Burkholderia glumae - Explore the Science & Experts | ideXlab

Scan Science and Technology

Contact Leading Edge Experts & Companies

Burkholderia glumae

The Experts below are selected from a list of 669 Experts worldwide ranked by ideXlab platform

Ingyu Hwang – 1st expert on this subject based on the ideXlab platform

  • Quorum Sensing-Independent Cellulase-Sensitive Pellicle Formation Is Critical for Colonization of Burkholderia glumae in Rice Plants
    Frontiers in Microbiology, 2020
    Co-Authors: Giyoung Kwak, Ok Hee Choi, Yong Sung Kang, Ingyu Hwang

    Abstract:

    Bacteria form biofilms as a means to adapt to environmental changes for survival. Pellicle is a floating biofilm formed at the air–liquid interface in static culture conditions; however, its functional roles have received relatively little attention compared to solid surface-associated biofilms in gram-negative bacteria. Here we show that the rice pathogen Burkholderia glumae BGR1 forms cellulase-sensitive pellicles in a bis-(3′-5′)-cyclic dimeric guanosine monophosphate (c-di-GMP)- and flagellum-dependent, but quorum sensing (QS)-independent, manner. Pellicle formation was more favorable at 28°C than at the optimum growth temperature (37°C), and was facilitated by constitutive expression of pelI, a diguanylate cyclase gene from B. glumae, or pleD, the GGDEF response regulator from Agrobacterium tumefaciens. Constitutive expression of pelI or pleD raised the levels of c-di-GMP, facilitated pellicle formation, and suppressed swarming motility in B. glumae. QS-defective mutants of B. glumae formed pellicles, while flagellum-defective mutants did not. Pellicles of B. glumae were sensitive to cellulase but not to proteinase K or DNase I. A gene cluster containing seven genes involved in bacterial cellulose biosynthesis, bcsD, bcsR, bcsQ, bcsA, bcsB, bcsZ, and bcsC, homologous to known genes involved in cellulose biosynthesis in other bacteria, was identified in B. glumae. Mutations in each gene abolished pellicle formation. These results revealed a positive correlation between cellulase-sensitive pellicles and putative cellulose biosynthetic genes. Pellicle-defective mutants did not colonize as successfully as the wild-type strain BGR1 in rice plants, which resulted in a significant reduction in virulence. Our findings show that cellulase-sensitive pellicles produced in a QS-independent manner play important roles in the interactions between rice plants and B. glumae.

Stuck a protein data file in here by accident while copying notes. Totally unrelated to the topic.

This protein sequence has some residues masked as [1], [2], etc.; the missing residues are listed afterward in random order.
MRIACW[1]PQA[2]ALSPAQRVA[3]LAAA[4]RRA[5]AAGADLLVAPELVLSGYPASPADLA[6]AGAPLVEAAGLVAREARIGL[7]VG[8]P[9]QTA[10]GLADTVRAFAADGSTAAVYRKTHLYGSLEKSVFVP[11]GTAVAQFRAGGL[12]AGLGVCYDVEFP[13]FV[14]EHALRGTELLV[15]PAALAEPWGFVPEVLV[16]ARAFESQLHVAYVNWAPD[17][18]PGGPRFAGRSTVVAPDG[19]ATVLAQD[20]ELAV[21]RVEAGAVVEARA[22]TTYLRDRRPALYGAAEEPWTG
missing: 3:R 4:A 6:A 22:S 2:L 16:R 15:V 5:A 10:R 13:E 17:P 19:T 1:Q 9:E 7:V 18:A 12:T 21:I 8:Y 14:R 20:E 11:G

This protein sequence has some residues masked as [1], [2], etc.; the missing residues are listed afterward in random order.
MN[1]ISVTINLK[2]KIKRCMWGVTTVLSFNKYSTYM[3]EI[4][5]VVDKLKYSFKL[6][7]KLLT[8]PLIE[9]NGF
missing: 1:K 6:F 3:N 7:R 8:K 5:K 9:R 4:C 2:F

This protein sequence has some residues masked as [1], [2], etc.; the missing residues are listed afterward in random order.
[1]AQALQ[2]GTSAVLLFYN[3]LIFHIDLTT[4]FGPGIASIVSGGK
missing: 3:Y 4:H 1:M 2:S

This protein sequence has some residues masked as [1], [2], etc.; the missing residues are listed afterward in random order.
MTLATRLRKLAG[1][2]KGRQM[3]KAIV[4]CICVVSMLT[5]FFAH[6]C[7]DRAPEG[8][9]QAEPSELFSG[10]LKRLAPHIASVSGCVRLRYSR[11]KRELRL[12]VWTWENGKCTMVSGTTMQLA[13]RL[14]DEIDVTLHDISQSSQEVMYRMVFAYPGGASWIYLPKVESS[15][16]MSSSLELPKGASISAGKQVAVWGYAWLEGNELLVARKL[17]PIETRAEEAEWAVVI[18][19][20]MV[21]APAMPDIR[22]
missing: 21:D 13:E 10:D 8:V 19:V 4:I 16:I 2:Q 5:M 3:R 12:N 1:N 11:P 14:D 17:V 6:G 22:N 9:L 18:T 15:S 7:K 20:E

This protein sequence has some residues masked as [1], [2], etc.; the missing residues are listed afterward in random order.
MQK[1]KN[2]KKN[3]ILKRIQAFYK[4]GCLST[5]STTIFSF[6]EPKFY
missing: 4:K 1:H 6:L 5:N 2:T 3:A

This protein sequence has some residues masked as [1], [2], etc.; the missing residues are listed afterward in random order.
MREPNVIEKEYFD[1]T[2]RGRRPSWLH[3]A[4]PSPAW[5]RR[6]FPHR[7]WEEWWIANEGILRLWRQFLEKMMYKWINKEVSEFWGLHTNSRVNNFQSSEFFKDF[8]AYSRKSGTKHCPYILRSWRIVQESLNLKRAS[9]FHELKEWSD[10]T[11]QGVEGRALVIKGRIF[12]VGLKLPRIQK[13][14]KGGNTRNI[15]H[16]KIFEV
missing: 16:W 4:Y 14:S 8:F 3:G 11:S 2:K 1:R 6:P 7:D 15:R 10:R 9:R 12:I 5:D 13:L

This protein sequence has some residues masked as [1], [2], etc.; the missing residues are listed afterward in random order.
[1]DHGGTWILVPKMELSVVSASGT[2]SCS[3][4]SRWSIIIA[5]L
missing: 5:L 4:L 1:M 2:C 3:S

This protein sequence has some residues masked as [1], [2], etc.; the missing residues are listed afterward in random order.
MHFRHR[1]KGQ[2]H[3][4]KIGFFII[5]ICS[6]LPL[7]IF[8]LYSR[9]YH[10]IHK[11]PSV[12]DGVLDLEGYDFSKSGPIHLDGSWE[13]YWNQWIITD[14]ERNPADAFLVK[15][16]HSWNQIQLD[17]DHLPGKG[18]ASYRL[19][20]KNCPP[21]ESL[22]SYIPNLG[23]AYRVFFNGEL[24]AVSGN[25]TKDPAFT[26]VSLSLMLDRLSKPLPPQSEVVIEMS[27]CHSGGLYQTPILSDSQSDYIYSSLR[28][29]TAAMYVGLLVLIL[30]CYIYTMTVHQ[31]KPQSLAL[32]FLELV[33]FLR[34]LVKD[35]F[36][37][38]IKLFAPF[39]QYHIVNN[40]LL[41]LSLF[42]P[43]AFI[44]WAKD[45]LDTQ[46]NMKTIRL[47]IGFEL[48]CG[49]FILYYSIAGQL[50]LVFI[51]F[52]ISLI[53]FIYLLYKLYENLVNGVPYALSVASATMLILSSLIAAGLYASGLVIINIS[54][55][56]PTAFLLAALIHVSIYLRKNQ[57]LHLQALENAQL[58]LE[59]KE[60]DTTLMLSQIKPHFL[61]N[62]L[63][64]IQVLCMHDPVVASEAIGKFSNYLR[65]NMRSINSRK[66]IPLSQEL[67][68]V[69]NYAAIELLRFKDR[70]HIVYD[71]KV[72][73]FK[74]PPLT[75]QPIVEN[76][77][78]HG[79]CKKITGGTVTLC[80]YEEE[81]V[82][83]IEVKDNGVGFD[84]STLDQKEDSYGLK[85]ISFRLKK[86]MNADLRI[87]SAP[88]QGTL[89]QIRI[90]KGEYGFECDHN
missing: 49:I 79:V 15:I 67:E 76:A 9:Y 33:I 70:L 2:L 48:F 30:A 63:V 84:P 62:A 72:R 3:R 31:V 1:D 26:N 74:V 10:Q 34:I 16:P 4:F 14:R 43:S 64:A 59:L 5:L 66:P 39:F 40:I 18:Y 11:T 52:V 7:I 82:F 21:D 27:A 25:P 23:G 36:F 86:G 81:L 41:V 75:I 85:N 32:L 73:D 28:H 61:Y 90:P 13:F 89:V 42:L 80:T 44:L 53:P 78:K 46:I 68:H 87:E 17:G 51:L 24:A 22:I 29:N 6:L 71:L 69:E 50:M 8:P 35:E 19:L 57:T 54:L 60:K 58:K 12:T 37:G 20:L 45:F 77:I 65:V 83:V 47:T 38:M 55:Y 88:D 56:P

• quorum sensing independent cellulase sensitive pellicle formation is critical for colonization of Burkholderia glumae in rice plants
    Frontiers in Microbiology, 2020
    Co-Authors: Giyoung Kwak, Ok Hee Choi, Yong Sung Kang, Ingyu Hwang

    Abstract: